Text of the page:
As I sit here on the Monday morning after releasing Chaser, I’m overcome with gratitude for everything that’s happened, thinking back over my journey to get to where I am.
Before I published With A Twist (my 9th title), I was working three jobs: waiting tables, graphic design, and writing. I have three young daughters and a husband. A house and a family. I loved writing so much, and my husband believed so deeply in me that he encouraged me to keep writing and never stop.
He took over the responsibilities of the house, of the homework and dinners, the scheduling of appointments and transporting of the kids to extracurriculars.
I would wake up at 7am and get my oldest two daughters off to school. I designed all day (websites and book covers), and then wrote before I packed up my kids, drove them to my husband’s work to transfer them, and left to sling french fries at night. I wrote when I came home. I wrote when all my friends were going out and missing me. The one social event I went to every month was to a writer’s brunch where we talked about writing. Shocking, I know.
But I was determined to do what I had to do to make writing a career. I put together a plan. I wrote my brains out. I worked my ass off. For a whole year, I was living in a cycle of working from 7am until midnight because I was thirsty. I wanted it so badly, and every decision I made was in search of that big ass glass of water.
Just before With a Twist released, I had a breakdown. The life I’d been living wasn’t sustainable, I realized. I was exhausted emotionally and physically. I knew something would have to change sooner than later, because I just couldn’t keep going like I was. It was about to be time to make a grown up decision about writing. Not that I would stop. Not that I could even if I wanted to — it’s just too much a part of who I am now. But it might have meant one book per year instead of three. I couldn’t put the burden on my family, mind, or body anymore.
And then, Twist hit bestseller.
I can’t begin to describe the shock as it climbed the charts or as the reviews came in. Writers always say “It’s so surreal,” or “I just can’t believe it.” I didn’t really understand the depth of those statements until Twist hit it. It was like an out of body experience. I kept expecting it to disappear — those good reviews, the ranking, the royalites. It was everything I wanted, everything I’d wished for and worked for, all in a handful of days. And it just kept growing.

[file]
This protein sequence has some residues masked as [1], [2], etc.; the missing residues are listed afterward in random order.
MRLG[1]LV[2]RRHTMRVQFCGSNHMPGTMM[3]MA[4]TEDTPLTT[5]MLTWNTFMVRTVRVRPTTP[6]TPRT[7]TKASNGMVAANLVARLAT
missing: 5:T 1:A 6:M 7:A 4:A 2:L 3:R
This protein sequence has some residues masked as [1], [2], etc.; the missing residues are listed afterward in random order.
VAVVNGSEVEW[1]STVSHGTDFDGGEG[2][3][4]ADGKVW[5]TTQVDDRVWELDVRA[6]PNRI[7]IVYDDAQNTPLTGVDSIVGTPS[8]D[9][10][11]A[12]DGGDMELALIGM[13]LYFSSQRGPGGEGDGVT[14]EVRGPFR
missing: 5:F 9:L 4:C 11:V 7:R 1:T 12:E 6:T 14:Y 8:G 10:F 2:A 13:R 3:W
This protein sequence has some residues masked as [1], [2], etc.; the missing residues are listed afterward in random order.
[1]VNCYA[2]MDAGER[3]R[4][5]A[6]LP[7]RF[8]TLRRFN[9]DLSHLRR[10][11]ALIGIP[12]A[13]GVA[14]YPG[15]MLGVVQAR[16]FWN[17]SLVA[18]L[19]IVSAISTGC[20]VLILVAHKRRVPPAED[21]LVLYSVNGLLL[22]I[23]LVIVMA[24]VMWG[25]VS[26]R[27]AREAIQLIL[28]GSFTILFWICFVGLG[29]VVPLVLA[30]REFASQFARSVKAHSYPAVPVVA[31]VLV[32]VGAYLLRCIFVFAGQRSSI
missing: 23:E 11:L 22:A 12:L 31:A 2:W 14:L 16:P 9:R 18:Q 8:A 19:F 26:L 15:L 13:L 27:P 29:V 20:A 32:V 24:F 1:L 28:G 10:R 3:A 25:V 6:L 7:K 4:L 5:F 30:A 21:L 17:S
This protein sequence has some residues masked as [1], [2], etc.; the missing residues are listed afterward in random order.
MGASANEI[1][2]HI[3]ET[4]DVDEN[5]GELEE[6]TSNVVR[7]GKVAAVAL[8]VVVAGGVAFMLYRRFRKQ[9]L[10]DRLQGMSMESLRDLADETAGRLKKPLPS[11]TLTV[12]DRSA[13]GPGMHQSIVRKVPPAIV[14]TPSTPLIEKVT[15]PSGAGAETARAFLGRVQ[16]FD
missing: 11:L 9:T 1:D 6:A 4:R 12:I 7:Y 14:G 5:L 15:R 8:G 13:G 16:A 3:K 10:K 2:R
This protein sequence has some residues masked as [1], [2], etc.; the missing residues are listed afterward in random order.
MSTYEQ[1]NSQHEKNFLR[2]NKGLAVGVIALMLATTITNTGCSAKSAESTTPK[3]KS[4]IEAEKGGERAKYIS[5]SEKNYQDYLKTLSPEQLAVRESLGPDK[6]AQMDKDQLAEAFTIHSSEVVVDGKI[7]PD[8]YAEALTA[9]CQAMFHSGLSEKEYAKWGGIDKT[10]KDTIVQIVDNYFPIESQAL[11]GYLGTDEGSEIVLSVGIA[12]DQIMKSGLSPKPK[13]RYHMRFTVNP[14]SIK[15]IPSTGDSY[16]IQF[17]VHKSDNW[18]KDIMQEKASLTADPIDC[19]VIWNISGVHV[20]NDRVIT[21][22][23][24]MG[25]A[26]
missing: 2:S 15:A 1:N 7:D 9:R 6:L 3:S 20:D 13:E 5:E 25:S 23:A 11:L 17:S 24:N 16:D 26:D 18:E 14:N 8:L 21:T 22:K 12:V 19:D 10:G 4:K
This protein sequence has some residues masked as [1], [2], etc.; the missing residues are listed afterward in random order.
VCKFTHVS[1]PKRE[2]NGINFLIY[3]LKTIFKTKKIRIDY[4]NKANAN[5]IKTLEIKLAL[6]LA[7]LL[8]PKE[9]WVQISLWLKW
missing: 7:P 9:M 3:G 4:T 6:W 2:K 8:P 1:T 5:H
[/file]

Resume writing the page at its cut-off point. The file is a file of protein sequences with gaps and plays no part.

Shock isn’t even strong enough of a word. I’d look at my rank and my sales graph, blink at it, sometimes burst into maniacal laughter, and then close my browser and try not to vomit.
When indie writers say “I can’t believe it,” they mean it. They mean they can’t believe that so many people read their book. They can’t believe they got traction in a saturated market of entrepreneurs, navigating a landscape that changes every six months. They can’t believe people actually enjoyed what they read enough to run around the internet and loveslap people with their story. They can’t believe that Amazon is actually going to pay them actual, real-life dollars.
I legit wouldn’t have been surprised if Amazon tried to pay me in Monopoly money or an Amazon Gift Card.
My life changed the minute I published With a Twist, and it’s been changing ever since. The day I received my first big royalty check, the very first thing I did was buy groceries. I didn’t have to have a panic attack over buying razor heads … although, I did think twice. 20$ for a pack of razors is ridiculous and gives me indigestion. I could get everything my family needed without having to walk up and down the aisles, tallying how much my shopping cart would cost.
That night, lying in bed, I nearly had an anxiety attack, and I stared at the square of light on my curtains, trying to figure out what was wrong. I had everything. I had all the things I wished for. I quit both of my other jobs and would be writing full time. Everything would be fine. And I realized that I (irrationally) was afraid someone would take the money away. That it would disappear. Surely, tomorrow someone would knock on my door and demand I give it back, possibly with a 9mm and a menacing scar to boot.
I just published the follow-up to With a Twist, and it’s surpassed all of my expectations. I find myself here once again, disbelieving what’s happening. This can’t really be my new normal. This can’t really be my life.
Nothing in life is certain. I’ll never expect this to last. But I will always be grateful and humbled that it happened.
I feel like the luckiest woman in the world.
My point to all of this is this: Never give up. Work your ass off. Nothing comes easy. There’s no magical ticket to this — it’s dozens of factors, some in your control and some out of it. But they all line up like stars, and when they do, magic happens. Just don’t ever stop reaching for that magic, because it exists.